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Intolerant Bestseller

9 January 2014

Digital editions of Mein Kampf have apparently become a surprise hit over the past months.

Guardian Books has today picked up on a blog by an American author detailing the growth in e-book sales of Hitler’s personal manifesto since it was first made available in 2008. There are currently 100 versions of the text available in various formats with 100,000s of downloads.

This is not necessarily evidence that iPads have allowed twenty first century consumers to indulge in closet Nazism.

In March 1939 English language translations of Mein Kampf were on sale in Britain and the USA in both abridged and unabridged forms. The interest in the ideas included was so marked that the text became a British bestseller.

Exact sales estimates range from 5,738 to over 100,000. By the 4 May 1939 Hitler had reached the top of The Bookseller journal’s bestselling author’s list (see Valerie Holman, Print for Victory: Book Publishing in England, 1939-45 (London, 2008), pp. 252-4).

This interest continued beyond the outbreak of war on 3 September 1939. In fact, in March 1940, it was found that Mein Kampf was the most borrowed item in nearly all British libraries.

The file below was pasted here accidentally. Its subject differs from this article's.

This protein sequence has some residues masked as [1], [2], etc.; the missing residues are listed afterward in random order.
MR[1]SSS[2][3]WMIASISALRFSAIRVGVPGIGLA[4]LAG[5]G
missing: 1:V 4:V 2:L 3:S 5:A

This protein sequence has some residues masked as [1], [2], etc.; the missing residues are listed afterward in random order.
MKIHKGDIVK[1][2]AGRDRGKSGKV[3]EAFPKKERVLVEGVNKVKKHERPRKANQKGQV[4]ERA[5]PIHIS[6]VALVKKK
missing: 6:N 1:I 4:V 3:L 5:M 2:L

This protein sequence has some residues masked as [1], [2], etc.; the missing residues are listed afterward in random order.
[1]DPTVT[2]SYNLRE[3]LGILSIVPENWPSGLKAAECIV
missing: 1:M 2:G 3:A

The reason?

The social research organisation Mass Observation believed that the text’s popularity was due to an increased interest in political issues and current affairs (File Report 46, ‘Book Reading in Wartime’, 1940).

Perhaps the more recent surge in interest has a similar root – an attempt to understand some of the Twentieth Century’s least explicable events by analysing the ideas that underpinned them.

Or perhaps I’m too optimistic.

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One Comment leave one →
  1. Alex Walker permalink
    22 November 2014 3:52 pm

    I tried to read Mein Kampf as an undergraduate and looked for it in the university library (Cambridge). It was missing. The librarian told me they had to regularly buy new copies as it was the book stolen most often from the library. That was in the 1980s before e-books.

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